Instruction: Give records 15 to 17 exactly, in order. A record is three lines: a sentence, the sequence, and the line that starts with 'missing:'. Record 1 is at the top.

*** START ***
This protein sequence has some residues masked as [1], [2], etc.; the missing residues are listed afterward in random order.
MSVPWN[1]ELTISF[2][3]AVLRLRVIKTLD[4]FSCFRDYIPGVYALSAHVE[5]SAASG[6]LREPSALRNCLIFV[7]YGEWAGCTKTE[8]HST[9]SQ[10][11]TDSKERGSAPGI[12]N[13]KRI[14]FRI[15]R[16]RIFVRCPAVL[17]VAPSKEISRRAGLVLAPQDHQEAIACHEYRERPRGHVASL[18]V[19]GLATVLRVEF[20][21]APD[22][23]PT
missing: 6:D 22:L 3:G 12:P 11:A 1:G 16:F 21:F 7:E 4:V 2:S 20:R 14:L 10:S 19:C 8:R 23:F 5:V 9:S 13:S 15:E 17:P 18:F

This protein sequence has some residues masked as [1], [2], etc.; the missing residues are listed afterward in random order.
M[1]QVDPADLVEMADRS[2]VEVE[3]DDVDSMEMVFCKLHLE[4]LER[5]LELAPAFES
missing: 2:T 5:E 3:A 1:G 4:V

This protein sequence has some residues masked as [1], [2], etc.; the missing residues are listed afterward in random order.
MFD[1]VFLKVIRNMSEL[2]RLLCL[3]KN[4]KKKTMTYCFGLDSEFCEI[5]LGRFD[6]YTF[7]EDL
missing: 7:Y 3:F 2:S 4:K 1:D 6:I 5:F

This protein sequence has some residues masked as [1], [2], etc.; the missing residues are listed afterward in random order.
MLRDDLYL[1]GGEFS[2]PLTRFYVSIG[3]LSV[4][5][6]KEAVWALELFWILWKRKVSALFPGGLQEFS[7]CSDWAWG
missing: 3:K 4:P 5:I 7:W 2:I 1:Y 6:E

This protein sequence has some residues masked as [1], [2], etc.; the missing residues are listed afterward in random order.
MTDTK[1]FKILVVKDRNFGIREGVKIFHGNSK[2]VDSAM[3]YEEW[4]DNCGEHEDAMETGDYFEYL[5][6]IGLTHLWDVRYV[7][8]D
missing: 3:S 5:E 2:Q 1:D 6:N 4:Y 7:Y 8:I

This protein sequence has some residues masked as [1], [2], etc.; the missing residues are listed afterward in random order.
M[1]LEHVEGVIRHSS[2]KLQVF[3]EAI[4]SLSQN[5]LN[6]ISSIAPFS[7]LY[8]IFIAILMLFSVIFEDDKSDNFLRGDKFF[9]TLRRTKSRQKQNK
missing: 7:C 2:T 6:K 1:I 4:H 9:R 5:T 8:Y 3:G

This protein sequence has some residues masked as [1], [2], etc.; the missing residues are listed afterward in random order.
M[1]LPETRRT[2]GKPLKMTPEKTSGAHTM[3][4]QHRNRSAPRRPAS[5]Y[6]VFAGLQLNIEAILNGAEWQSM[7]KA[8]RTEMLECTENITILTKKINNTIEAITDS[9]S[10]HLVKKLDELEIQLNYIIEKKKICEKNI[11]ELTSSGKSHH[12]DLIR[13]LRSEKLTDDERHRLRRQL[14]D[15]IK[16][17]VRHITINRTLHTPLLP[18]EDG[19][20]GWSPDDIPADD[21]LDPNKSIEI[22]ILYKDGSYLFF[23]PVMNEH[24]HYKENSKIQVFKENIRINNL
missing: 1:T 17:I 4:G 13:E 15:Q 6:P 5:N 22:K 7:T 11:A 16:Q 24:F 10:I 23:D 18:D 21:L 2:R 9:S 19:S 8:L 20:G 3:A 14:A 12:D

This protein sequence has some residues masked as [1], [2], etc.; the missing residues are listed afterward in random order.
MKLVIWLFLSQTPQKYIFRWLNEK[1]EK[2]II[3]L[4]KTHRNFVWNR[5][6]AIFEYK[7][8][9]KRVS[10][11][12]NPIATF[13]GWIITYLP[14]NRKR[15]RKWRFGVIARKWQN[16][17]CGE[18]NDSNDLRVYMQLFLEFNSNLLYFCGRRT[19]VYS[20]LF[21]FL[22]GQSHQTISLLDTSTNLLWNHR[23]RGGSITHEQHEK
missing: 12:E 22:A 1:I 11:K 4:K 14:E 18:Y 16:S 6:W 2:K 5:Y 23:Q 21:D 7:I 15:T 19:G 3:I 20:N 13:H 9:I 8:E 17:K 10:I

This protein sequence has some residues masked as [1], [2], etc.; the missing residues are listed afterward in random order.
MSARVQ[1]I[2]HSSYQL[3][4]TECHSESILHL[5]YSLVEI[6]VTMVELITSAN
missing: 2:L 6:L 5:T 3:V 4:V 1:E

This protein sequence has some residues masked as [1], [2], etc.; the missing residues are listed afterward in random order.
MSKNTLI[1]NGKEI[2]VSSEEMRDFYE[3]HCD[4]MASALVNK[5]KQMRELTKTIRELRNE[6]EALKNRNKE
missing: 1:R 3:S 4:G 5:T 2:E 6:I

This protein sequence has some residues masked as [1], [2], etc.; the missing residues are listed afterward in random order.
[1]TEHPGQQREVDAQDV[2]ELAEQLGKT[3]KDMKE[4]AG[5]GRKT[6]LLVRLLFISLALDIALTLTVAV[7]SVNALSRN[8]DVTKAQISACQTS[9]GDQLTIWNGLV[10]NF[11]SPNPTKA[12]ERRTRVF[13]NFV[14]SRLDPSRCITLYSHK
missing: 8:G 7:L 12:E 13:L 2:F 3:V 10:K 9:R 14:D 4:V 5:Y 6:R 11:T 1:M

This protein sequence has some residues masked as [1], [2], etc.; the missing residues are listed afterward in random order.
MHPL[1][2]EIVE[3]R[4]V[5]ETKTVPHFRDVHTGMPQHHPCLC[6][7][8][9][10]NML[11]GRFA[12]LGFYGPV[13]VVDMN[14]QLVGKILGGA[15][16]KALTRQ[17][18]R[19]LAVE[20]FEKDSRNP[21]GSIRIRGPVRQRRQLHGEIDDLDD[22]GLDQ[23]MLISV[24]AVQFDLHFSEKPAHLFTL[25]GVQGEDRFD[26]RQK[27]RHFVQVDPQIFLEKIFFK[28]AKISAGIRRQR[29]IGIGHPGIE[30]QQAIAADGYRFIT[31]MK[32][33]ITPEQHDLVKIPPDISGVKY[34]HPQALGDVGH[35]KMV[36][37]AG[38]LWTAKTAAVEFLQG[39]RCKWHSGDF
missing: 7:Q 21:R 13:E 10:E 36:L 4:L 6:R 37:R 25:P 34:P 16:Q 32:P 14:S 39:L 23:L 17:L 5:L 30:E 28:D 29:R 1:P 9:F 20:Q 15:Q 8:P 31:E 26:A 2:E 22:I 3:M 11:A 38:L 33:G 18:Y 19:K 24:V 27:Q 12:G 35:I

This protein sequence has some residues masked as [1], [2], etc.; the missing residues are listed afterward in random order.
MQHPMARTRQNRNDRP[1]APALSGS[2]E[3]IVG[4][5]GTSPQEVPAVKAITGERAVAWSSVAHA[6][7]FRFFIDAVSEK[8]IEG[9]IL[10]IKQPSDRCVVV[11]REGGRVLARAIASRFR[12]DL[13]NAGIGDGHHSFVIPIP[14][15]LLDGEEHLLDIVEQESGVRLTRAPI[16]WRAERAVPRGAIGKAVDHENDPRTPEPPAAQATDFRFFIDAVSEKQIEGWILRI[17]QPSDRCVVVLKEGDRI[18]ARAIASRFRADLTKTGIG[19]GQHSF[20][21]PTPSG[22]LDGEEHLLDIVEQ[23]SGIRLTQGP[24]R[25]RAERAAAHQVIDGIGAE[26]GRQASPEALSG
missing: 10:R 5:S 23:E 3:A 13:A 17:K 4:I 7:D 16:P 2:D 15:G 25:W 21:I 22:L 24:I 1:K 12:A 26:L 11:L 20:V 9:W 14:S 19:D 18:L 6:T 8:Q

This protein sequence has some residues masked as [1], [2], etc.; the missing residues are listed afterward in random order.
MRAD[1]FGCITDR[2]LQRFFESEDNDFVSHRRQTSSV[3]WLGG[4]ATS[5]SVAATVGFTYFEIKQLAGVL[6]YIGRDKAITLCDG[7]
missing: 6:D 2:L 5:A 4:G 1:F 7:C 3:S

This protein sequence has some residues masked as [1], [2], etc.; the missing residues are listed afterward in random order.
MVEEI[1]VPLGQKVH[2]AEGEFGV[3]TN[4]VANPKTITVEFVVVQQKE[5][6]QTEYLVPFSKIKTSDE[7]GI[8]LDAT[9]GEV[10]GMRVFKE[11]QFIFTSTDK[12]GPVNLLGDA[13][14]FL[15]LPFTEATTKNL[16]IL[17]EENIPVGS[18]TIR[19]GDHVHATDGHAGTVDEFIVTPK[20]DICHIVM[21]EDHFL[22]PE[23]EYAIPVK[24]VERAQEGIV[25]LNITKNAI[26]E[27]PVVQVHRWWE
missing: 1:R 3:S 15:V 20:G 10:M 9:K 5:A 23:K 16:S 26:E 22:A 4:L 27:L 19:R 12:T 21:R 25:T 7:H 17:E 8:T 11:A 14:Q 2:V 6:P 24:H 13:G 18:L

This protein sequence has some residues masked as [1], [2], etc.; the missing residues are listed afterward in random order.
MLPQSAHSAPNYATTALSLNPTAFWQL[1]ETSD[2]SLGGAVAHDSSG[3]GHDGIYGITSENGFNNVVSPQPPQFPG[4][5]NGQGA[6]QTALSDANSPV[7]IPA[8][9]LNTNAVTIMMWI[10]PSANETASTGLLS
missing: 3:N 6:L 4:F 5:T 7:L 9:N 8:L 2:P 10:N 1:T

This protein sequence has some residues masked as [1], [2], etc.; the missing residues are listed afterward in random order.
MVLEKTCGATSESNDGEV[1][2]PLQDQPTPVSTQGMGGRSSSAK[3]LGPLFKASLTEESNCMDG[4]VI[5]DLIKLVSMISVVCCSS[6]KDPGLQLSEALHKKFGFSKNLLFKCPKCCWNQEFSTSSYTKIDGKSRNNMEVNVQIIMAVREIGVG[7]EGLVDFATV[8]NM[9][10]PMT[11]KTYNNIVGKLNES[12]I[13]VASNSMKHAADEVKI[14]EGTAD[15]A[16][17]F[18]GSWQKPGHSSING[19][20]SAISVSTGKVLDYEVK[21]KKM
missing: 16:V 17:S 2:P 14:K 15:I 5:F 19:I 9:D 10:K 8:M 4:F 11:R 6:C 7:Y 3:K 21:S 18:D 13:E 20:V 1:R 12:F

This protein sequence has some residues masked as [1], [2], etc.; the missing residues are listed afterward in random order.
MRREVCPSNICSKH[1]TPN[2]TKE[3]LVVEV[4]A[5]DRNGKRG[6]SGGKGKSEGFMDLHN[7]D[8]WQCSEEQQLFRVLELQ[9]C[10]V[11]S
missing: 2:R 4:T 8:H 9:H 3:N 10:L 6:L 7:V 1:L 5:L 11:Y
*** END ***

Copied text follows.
This protein sequence has some residues masked as [1], [2], etc.; the missing residues are listed afterward in random order.
MVEEI[1]VPLGQKVH[2]AEGEFGV[3]TN[4]VANPKTITVEFVVVQQKE[5][6]QTEYLVPFSKIKTSDE[7]GI[8]LDAT[9]GEV[10]GMRVFKE[11]QFIFTSTDK[12]GPVNLLGDA[13][14]FL[15]LPFTEATTKNL[16]IL[17]EENIPVGS[18]TIR[19]GDHVHATDGHAGTVDEFIVTPK[20]DICHIVM[21]EDHFL[22]PE[23]EYAIPVK[24]VERAQEGIV[25]LNITKNAI[26]E[27]PVVQVHRWWE
missing: 1:R 3:S 15:V 20:G 10:M 9:K 5:A 23:K 16:S 26:E 22:A 4:L 27:L 19:R 12:T 21:R 25:T 7:H 17:E 8:T 11:A 14:Q 2:V 6:P 24:H 13:G 18:L

This protein sequence has some residues masked as [1], [2], etc.; the missing residues are listed afterward in random order.
MLPQSAHSAPNYATTALSLNPTAFWQL[1]ETSD[2]SLGGAVAHDSSG[3]GHDGIYGITSENGFNNVVSPQPPQFPG[4][5]NGQGA[6]QTALSDANSPV[7]IPA[8][9]LNTNAVTIMMWI[10]PSANETASTGLLS
missing: 3:N 6:L 4:F 5:T 7:L 9:N 8:L 2:P 10:N 1:T

This protein sequence has some residues masked as [1], [2], etc.; the missing residues are listed afterward in random order.
MVLEKTCGATSESNDGEV[1][2]PLQDQPTPVSTQGMGGRSSSAK[3]LGPLFKASLTEESNCMDG[4]VI[5]DLIKLVSMISVVCCSS[6]KDPGLQLSEALHKKFGFSKNLLFKCPKCCWNQEFSTSSYTKIDGKSRNNMEVNVQIIMAVREIGVG[7]EGLVDFATV[8]NM[9][10]PMT[11]KTYNNIVGKLNES[12]I[13]VASNSMKHAADEVKI[14]EGTAD[15]A[16][17]F[18]GSWQKPGHSSING[19][20]SAISVSTGKVLDYEVK[21]KKM
missing: 16:V 17:S 2:P 14:K 15:I 5:F 19:I 9:D 10:K 8:M 4:F 11:R 6:C 7:Y 3:K 21:S 18:D 13:E 20:V 1:R 12:F